A theater, like a symphony, needs to take on intellectually challenging projects, as much for its audiences as itself, if it exists truly for the edification of the community. Triad Stage’s latest production, Oleanna, written by David Mamet, is one of those productions.

There is no “easy button” for Oleanna. What you expect to happen doesn’t happen. What you never expect to happen happens. That makes for a very off-balance, taken-aback audience, which was no doubt Mamet’s — and Triad Stage director Preston Lane’s — intention.

For this production, Triad Stage is transformed to theater-in-the-round, and rightly so, proving once more the flexibility of this little theater and the minds behind it. This transition is accomplished with very little — but very accurate — set design, one act, only two characters, and a script that is so staccato and disconnected in places that you wonder how in the world an actor can master it.

But disconnect is what this play is about. Worlds collide when college professor John, played by Lee Spencer, tries to take his failing student Carol, UNCG MFA grad Ginny Myers Lee, under his wing. What has obviously worked for John in the past, i.e., thinly veiled condescension, a haphazard advising style, and arrogance nonpareil, this time hits the wall.

Spencer has played John before, at An Appalachian Summer Festival, and perhaps that’s one reason why he seems so comfortable in this uncomfortable role. Simply put, he looks the part. There’s something in his stature, his hauteur, that absolutely screams college professor; and it’s hard to imagine anyone more perfect for this role.

Even though John interacts only with Carol onstage, there are more characters he has to deal with on the phone. Playing opposite a telephone is tricky, but can be so effective when mastered (remember Bob Newhart), and Spencer brings the little black box to life. In a modern production (Oleanna was written in 1992), John would probably be talking into a cell phone, but the older desktop phone is apropos for tethering our prof to his desk and the intellectual prison he has built for himself.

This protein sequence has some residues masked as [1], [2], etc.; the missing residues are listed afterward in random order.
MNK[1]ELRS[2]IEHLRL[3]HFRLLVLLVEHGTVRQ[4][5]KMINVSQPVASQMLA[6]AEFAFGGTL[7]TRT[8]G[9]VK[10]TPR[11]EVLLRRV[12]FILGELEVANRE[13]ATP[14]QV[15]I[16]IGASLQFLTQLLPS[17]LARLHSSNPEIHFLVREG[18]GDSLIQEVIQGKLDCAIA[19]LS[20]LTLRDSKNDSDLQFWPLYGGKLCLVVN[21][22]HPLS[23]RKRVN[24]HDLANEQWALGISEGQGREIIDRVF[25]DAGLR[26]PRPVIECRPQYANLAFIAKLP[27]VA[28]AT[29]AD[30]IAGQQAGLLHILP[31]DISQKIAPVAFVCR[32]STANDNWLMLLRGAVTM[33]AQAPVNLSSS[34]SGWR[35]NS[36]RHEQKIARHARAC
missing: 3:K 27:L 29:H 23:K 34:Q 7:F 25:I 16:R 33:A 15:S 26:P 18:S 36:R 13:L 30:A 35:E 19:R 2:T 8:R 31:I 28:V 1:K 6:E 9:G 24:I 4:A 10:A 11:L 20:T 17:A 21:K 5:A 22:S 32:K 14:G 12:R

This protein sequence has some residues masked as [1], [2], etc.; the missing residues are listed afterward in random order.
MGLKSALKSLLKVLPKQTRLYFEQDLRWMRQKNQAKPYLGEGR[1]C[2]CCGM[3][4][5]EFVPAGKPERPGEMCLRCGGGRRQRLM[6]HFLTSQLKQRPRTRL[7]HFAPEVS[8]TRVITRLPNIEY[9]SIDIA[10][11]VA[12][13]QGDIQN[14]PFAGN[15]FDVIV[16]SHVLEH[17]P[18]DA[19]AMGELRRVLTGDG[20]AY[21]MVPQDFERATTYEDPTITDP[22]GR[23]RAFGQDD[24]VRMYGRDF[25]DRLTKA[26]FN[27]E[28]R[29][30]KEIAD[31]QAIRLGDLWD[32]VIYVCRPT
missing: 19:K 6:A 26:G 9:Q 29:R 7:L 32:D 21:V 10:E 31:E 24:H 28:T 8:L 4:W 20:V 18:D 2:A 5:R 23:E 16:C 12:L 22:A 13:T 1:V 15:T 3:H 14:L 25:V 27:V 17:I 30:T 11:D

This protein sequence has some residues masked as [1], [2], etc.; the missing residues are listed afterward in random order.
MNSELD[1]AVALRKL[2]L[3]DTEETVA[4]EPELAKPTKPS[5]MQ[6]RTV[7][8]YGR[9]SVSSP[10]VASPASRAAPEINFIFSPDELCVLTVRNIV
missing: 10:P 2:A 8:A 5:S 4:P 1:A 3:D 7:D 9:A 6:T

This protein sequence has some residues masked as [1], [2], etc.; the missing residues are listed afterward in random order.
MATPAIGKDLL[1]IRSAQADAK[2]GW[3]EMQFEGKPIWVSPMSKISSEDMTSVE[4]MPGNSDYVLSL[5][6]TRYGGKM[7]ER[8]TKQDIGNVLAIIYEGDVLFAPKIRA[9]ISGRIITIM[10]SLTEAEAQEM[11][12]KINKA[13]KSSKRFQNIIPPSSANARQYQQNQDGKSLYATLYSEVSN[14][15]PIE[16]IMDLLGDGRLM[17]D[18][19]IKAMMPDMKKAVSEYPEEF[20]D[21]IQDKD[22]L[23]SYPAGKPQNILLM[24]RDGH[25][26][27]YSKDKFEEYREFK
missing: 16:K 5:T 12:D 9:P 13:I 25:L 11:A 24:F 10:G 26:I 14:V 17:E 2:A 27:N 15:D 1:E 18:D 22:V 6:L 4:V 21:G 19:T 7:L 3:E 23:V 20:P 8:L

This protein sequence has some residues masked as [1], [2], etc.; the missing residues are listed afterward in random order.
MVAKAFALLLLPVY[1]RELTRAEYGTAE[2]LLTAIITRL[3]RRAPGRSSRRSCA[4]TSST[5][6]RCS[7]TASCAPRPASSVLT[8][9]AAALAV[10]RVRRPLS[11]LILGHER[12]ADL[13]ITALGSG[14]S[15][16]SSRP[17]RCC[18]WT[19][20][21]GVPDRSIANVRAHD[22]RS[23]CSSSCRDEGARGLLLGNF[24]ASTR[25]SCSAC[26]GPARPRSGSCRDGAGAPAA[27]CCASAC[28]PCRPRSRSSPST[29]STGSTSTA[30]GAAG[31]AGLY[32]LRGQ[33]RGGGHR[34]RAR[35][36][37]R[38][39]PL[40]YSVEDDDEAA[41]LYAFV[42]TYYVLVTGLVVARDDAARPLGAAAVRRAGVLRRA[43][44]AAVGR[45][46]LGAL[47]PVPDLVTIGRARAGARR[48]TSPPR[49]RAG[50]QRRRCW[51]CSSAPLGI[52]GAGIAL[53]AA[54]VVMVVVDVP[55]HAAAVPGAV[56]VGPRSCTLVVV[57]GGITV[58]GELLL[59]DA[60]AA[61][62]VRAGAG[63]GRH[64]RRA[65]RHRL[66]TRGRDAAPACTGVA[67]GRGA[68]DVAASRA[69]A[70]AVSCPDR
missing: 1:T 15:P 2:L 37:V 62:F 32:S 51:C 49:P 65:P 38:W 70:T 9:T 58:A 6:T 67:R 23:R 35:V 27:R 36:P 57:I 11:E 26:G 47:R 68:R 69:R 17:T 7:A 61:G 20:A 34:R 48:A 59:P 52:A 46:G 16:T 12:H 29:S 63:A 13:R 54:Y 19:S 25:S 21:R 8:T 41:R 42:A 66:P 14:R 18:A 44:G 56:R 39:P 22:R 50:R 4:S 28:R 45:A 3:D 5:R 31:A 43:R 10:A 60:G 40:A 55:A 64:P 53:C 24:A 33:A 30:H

Then there’s the seemingly innocent Carol. Lee as Carol pulls off the facial and physical harmlessness of a college student lost in space who emerges as Grecian sculpture: cold, hard, and difficult to topple. Indeed, all that’s missing is a Greek chorus, which, thanks to sound designer David E. Smith, seems present as well.

When their role reversal is complete, with Carol physically behind the desk lecturing a disheveled John, the play seems to have done its 180, a fait accompli. But, as they say, it ain’t over ‘til it’s over.

While Mamet (author of Glengarry Glen Ross, now playing at Deep Dish Theater Company in Chapel Hill) has been accused of writing the play merely as a commentary on Political Correctness, it’s the gray area that’s perhaps the most interesting in this (mostly) cerebral analysis of power.

Director Preston Lane wrings every drop of tension out of two people trying to plumb each other’s psychological depths. One wonders: should there be more obvious mounting anger on stage or is it bridled in order to transfer it to the audience? If it’s the latter, it works.

There are many more unanswered questions: Why would this student return for more of the professor’s abuse? Was he set up from the beginning? And who, pray tell, is this “group” she speaks of as her never-seen advisors?

We’re left to figure all that out ourselves; and, by the way, good luck with that. But half the fun, if there is any, is hearing the gasps and observing audience members unable to curtail their whispers as their eyes are riveted on the play. Most telling, in a recent performance, were the post-play comments, one of which, no doubt uttered by a college professor, summed it all up perfectly: “I’m retiring tomorrow.”

Oleanna continues at Triad Stage through November 8. See our theatre calendar for details.